"The most thorough examination we have of how early Americans wrestled with what types of political dissent should be permitted, even promoted, in the new republic they were forming. Martin shows the modern relevance of their debates in ways that all will find valuable-even those who dissent from his views!" Rogers M. Smith, Christopher H. Browne Distinguished Professor of Political Science, University of Pennsylvania "Martin has given us a gift-a timely reminder that ours is a nation born in dissent and nourished on disagreement. With a wealth of illustrative cases he reminds us that we Americans are and always have been a fractious people, and our democracy all the more vital for that." Terence Ball, Arizona State University
To find out how to look for other reviews, please see our guides to finding book reviews in the Sciences or Social Sciences and Humanities.
Summaries
Bowker Data Service Summary
We generally think of democracy as government by consent; a government of, by, and for the people. We commonly downplay or even denigrate the role of dissent in democratic governments. But in this book, Martin explores the idea that the people most important in a flourishing democracy are those who challenge the status quo.
Main Description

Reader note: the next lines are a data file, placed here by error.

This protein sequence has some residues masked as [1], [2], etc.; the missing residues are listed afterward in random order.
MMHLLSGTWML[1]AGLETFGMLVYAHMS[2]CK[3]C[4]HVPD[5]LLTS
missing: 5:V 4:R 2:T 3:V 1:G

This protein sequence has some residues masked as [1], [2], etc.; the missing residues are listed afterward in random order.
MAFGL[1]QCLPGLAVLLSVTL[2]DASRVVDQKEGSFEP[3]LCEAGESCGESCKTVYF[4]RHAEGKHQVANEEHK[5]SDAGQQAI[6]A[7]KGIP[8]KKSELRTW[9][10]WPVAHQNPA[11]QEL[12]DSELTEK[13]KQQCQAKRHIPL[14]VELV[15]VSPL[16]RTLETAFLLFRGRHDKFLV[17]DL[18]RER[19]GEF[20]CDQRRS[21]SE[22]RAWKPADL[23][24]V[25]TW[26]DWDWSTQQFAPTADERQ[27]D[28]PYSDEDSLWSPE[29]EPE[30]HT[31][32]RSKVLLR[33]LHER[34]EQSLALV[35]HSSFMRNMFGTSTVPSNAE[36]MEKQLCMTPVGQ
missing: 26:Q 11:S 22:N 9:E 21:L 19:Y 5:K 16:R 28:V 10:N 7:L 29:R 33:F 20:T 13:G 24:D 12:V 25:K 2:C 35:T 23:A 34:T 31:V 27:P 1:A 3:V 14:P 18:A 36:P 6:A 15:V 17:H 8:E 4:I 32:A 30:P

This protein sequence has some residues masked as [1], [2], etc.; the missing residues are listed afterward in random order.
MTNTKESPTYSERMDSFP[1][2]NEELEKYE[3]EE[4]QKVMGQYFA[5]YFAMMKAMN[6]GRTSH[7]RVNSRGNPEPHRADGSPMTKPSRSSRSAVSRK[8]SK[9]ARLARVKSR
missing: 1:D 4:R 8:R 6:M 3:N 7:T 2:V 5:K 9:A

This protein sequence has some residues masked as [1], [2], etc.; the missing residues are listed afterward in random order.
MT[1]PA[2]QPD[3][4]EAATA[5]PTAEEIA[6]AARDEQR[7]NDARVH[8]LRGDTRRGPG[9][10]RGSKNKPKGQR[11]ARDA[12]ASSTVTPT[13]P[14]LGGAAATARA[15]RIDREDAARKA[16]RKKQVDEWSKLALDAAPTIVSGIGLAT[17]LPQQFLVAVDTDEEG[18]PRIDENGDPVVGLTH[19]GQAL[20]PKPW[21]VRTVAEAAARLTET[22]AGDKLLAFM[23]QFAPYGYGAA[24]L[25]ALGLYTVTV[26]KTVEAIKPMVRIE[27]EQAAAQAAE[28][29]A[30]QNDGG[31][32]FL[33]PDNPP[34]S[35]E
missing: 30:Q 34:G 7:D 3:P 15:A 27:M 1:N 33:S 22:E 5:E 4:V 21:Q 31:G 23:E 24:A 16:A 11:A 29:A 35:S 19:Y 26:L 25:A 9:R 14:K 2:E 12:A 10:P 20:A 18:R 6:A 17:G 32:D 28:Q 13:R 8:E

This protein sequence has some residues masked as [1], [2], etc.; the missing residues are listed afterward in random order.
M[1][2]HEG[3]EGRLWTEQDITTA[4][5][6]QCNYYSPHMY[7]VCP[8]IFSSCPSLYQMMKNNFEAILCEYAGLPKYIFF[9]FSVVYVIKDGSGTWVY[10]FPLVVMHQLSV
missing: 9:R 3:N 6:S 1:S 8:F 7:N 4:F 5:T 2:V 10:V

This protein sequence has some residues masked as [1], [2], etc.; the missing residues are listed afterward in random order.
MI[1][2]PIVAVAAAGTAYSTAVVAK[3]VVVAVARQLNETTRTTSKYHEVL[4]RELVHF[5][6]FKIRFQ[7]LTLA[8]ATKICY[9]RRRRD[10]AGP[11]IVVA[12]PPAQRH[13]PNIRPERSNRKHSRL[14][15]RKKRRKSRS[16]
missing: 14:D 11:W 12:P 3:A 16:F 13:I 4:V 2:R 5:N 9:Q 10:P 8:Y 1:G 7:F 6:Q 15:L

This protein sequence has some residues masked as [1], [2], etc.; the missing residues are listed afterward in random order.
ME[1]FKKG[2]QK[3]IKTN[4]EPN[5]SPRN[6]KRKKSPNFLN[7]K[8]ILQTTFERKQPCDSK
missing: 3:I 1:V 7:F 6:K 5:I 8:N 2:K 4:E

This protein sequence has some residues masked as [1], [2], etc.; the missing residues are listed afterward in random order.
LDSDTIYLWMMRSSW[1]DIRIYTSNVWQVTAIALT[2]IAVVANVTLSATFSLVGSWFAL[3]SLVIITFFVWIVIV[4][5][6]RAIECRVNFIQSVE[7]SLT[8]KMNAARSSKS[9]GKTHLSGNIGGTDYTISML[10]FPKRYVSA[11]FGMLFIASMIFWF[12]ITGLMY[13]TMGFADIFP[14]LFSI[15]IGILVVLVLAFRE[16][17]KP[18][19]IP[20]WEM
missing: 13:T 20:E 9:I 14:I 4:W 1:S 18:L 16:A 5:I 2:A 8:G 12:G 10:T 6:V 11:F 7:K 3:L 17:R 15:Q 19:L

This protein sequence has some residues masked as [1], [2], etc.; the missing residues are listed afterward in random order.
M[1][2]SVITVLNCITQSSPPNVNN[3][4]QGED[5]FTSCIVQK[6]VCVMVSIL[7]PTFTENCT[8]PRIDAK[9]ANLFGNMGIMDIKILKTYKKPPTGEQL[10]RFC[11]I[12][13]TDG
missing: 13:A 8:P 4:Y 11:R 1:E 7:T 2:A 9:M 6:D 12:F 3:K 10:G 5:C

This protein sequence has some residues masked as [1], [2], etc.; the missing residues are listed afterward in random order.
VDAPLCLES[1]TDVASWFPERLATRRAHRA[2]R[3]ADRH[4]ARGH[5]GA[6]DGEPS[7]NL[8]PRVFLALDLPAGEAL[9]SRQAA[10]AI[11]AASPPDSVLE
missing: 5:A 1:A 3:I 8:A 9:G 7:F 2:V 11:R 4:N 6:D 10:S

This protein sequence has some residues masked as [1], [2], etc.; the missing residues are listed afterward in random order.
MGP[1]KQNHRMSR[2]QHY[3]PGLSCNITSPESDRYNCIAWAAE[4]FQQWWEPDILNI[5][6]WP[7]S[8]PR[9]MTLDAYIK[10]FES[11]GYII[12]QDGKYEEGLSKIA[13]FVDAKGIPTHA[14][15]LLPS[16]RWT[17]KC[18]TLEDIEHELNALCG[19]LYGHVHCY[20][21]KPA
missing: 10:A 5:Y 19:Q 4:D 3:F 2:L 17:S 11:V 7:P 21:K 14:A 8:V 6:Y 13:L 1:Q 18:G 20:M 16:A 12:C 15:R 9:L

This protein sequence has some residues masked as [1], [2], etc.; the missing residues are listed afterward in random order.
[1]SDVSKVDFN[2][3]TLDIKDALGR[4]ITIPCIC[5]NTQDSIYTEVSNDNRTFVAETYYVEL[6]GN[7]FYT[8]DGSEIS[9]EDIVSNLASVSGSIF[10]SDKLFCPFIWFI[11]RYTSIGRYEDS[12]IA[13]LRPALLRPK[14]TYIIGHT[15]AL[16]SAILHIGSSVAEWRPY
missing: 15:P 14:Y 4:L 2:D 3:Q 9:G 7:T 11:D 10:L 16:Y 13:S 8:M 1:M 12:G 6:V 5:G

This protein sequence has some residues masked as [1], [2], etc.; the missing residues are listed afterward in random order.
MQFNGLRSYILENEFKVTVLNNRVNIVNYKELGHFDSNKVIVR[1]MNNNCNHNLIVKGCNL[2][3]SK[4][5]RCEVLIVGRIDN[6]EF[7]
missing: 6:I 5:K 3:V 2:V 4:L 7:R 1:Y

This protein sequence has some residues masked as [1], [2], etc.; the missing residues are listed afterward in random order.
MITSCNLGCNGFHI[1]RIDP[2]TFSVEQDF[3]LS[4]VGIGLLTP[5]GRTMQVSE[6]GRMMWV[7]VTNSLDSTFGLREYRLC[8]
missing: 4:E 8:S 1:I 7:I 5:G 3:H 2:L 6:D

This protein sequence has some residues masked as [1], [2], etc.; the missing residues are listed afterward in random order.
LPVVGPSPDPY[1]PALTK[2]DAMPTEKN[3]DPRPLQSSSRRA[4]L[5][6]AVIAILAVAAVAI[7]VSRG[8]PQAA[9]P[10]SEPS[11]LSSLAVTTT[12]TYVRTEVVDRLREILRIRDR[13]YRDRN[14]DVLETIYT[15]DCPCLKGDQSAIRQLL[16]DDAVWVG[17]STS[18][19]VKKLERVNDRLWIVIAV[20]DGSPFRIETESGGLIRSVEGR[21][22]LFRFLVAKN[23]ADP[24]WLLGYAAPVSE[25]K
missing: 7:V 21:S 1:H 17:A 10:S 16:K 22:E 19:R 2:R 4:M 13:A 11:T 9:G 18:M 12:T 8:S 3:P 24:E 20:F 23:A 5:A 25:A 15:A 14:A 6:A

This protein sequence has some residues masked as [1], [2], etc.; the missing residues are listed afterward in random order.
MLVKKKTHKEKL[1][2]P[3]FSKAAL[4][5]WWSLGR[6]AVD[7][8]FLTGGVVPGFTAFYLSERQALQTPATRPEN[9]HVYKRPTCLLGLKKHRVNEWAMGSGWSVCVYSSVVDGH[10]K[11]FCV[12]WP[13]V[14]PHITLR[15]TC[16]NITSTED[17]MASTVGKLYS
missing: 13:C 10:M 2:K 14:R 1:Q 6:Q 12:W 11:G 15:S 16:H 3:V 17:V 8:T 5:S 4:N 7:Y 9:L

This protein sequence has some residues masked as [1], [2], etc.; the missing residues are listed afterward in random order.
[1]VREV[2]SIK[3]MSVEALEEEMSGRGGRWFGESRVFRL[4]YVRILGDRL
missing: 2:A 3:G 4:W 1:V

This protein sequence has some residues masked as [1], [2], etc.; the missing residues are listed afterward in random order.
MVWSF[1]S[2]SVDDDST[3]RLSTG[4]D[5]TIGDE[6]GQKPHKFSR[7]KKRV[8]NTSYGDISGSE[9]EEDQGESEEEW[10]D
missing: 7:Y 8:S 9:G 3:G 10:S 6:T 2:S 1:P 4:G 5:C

"The most thorough examination we have of how early Americans wrestled with what types of political dissent should be permitted, even promoted, in the new republic they were forming.Martin shows the modern relevance of their debates in ways that all will find valuableeven those who dissent from his views!" Rogers M. Smith, Christopher H. Browne Distinguished Professor of Political Science, University of Pennsylvania We generally think of democracy as government by consent; a government of, by, and for the people.We commonly downplay or even denigrate the role of dissent in democratic governments. But in Government by Dissent, Robert W.T. Martin explores the idea that the people most important in a flourishing democracy are those who challenge the status quo. The American political radicals of the 1790s understood, articulated, and defended the crucial necessity of dissent to democracy. Dissent has rarely been the mainstream of democratic politics. But the figures explored hereforgotten farmers as well as revered framersunderstood that dissent is always the essential undercurrent of democracy and is often the critical crosscurrent. Only by returning to their political insights can we hope to reinvigorate our own popular politics. Robert W.T. Martinis Professor of Government and Chair of the Government Department at Hamilton College. His works includeThe Free and Open Press: The Founding of American Democratic Press Liberty, 1640-1800 (2001), andThe Many Faces of Alexander Hamilton(co-edited with Douglas Ambrose, 2006), both from NYU Press.